During the wintertime we all may have cold noses and hands when we spend time outside. For people who get migraines though, it can be a year-round experience. A new study published online in Autonomic Neuroscience suggests the reason may be due to underlying blood vessel abnormalities. While migraine headaches are considered a risk factor for cardiovascular diseases and stroke, few studies have looked at skin-temperature changes as a feature of vascular health, the researchers said.
The study compared skin temperature in the face and hands of 41 Finnish women. Twelve of the women had migraines and 29 of them did not. A family history of migraines was reported by 85% of the participants, and 31% of the controls.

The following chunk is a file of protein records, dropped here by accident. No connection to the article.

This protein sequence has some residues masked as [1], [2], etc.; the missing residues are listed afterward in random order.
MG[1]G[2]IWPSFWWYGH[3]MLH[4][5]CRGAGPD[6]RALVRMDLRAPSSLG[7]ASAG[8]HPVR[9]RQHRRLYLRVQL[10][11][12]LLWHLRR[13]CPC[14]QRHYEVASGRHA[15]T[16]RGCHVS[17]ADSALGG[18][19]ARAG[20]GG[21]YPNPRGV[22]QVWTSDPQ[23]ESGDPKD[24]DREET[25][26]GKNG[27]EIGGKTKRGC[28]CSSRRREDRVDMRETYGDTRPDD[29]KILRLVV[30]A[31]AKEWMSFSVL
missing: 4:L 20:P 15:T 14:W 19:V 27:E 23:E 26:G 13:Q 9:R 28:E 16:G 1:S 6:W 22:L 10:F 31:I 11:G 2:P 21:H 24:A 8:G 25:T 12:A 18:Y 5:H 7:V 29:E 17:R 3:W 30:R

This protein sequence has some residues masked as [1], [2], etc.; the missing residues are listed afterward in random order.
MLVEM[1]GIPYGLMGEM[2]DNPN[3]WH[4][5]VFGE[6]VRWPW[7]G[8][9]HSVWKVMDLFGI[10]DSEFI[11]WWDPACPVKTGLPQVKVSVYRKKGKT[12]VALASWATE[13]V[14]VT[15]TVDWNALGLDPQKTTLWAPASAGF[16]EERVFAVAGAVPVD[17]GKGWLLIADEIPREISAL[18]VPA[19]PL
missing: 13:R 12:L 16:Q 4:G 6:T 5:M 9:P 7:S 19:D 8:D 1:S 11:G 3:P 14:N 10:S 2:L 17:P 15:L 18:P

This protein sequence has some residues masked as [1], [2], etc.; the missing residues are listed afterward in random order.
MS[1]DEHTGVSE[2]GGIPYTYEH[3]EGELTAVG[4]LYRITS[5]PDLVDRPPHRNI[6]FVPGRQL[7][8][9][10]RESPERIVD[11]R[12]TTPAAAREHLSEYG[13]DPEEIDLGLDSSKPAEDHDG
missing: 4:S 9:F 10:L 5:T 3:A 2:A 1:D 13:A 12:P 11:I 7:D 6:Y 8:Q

A digital infrared camera was used to measure skin temperature on the nose, cheeks, forehead, hands and fingertips in migraine subjects – during a time when they were migraine-free. The controls were measured in the same way.
The average temperature of the nose and hands was about 3.6 degrees Fahrenheit lower in the migraine subjects, and 58% of them had skin temperatures below 86 degrees Fahrenheit. That is considered a normal skin temperature in both the nose and fingers.
In contrast, the nose and finger temperatures were below 86 degrees Fahrenheit in 31% and 40% of the controls.
The researchers also found that participants with right-sided migraines had notably higher blood pressure and lower hand and finger temperatures than the healthy controls. The difference in the fingertip temperatures was close to 9 degrees Fahrenheit.
Of the controls with cold hands, half had a family history of migraine.
The study suggests that colder extremities in migraine patients was most likely due to constricted arteries or impaired function of the nervous system, which controls the heart and internal organs….. wsj 12/9/13